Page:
George McGovern & the Democratic shift on school choice

None of the recent obituaries of George McGovern – the former U.S. senator and Democratic presidential candidate who died Oct. 21 and was buried Friday – discussed his long struggle to reconcile loyalty to teachers unions with his belief that poor and working-class parents should be able to pick their children’s school.

McGovern, an end-the-war, feed-the-poor, liberal’s liberal, was for years a school choice champion. He once proposed his own tuition tax credit plan to help parents offset the cost of private school, and he was among 23 Democratic senators who co-sponsored a similar proposal from Sen. Daniel Patrick Moynihan, another liberal lion. But over time, his position changed, mirroring that of the Democratic Party as it became more dependent upon teachers union support.

Adam Emerson, founding editor of redefinED and now school choice czar at the Fordham Institute, wrote more about McGovern’s shift in this post from December 2011, shortly after the release of McGovern’s book, “What It Means to Be a Democrat.” Here’s a taste:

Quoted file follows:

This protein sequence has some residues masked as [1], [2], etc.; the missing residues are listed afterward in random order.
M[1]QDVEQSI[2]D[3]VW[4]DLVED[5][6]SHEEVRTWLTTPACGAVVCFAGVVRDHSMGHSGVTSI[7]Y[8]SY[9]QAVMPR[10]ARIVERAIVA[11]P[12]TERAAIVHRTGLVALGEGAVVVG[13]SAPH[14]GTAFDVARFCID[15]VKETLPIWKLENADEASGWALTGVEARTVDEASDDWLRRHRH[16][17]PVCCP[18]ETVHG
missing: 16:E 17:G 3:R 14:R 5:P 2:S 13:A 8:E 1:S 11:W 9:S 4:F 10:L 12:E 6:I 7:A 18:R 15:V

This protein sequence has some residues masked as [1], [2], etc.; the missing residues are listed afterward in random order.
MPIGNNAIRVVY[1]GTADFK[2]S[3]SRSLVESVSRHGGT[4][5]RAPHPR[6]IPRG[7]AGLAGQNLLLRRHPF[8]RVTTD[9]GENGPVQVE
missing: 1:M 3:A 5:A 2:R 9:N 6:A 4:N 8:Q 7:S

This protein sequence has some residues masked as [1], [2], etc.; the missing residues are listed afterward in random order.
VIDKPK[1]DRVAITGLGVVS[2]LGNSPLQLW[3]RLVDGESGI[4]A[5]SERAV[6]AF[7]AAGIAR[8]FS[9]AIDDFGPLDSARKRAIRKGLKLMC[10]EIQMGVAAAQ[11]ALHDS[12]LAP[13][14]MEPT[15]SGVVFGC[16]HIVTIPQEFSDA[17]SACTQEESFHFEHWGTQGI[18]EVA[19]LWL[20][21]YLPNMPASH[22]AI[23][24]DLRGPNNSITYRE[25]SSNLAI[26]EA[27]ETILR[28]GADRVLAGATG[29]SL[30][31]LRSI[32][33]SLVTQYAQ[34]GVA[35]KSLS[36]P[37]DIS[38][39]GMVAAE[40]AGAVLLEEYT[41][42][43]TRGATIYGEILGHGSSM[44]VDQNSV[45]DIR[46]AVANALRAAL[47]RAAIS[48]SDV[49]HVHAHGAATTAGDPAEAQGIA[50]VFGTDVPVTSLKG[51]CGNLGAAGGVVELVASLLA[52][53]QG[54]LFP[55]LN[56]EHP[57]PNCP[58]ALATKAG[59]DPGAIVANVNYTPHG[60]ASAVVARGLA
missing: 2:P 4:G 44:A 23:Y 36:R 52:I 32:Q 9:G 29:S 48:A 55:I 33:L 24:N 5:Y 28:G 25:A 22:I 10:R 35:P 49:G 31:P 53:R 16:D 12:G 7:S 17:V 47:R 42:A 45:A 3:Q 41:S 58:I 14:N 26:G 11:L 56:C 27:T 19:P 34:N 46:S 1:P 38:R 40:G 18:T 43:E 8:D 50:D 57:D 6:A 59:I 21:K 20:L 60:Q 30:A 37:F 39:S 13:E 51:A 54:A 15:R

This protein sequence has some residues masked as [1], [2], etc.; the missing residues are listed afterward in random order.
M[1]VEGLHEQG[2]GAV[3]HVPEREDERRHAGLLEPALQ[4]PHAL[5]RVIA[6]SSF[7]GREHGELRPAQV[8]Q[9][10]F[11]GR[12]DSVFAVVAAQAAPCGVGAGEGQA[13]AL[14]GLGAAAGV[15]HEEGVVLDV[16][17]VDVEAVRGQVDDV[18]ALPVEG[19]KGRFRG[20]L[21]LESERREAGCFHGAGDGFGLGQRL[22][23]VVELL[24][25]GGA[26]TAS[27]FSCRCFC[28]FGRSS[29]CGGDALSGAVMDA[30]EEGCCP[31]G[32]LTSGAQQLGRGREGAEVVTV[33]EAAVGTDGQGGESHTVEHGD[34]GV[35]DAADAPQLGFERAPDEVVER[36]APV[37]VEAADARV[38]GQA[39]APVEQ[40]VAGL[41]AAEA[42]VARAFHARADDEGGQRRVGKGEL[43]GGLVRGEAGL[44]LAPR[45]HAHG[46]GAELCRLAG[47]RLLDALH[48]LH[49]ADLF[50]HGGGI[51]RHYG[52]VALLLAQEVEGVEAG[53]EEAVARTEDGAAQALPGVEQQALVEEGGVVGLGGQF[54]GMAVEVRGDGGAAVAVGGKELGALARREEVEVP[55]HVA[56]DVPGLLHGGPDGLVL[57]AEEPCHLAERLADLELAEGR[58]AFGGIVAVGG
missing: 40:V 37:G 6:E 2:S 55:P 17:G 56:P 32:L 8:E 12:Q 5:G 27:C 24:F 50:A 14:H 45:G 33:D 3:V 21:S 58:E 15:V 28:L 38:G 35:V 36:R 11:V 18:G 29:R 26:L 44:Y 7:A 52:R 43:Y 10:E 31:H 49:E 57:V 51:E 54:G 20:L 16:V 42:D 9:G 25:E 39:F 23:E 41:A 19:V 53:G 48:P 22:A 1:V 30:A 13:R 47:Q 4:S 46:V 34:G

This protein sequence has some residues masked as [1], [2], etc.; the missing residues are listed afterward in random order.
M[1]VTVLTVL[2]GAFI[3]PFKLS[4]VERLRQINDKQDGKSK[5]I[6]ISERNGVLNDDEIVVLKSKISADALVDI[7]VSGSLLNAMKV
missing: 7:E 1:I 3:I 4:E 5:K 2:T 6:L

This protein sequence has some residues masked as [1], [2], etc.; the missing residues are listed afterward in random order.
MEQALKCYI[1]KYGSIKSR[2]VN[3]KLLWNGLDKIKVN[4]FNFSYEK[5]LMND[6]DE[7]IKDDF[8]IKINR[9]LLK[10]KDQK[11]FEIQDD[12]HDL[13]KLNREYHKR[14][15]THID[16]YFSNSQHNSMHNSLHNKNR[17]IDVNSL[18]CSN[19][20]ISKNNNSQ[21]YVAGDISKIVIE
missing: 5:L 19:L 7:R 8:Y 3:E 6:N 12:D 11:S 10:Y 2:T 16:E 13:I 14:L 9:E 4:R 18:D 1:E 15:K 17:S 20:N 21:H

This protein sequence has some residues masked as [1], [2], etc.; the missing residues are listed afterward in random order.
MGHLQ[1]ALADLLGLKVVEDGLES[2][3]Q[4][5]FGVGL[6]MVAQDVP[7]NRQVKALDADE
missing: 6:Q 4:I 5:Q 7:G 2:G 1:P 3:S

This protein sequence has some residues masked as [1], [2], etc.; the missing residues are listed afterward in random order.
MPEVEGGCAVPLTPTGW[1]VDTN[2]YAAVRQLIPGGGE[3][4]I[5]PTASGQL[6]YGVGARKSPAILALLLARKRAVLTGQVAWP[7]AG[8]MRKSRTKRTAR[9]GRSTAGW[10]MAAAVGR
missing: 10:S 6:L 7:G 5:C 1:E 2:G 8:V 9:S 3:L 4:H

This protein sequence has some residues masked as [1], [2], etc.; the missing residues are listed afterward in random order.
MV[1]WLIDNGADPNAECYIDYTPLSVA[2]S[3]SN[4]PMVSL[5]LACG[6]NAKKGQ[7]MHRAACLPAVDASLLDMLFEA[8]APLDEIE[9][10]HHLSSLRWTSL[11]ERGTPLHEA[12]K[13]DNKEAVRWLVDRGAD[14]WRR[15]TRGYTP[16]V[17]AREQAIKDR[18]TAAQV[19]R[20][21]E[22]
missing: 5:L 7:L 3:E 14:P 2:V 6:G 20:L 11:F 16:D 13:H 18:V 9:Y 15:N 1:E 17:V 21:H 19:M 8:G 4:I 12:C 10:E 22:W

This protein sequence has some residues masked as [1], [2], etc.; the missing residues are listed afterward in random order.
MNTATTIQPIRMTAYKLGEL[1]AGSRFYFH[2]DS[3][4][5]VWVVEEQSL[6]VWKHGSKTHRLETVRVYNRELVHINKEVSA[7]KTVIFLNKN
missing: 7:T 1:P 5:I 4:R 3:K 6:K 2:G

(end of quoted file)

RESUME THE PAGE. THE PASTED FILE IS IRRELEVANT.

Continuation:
“We cannot abandon these schools and we will not,” McGovern announced to a throng of Catholic high school students in Chicago in the fall of 1972, according to the Washington Post. Catholic schools, McGovern added, are a “keystone of American education,” and without government help, families would lose the right to give their children an education in which spiritual and moral values play an important role.

Presidential candidates were born to flip-flop, but McGovern’s newest manifesto reminds us how far Democrats have strayed from a movement they once breathed life into. Moynihan was prophetic in 1981 when he wrote that as vouchers become more and more a conservative cause, “it will, I suppose, become less and less a liberal one.”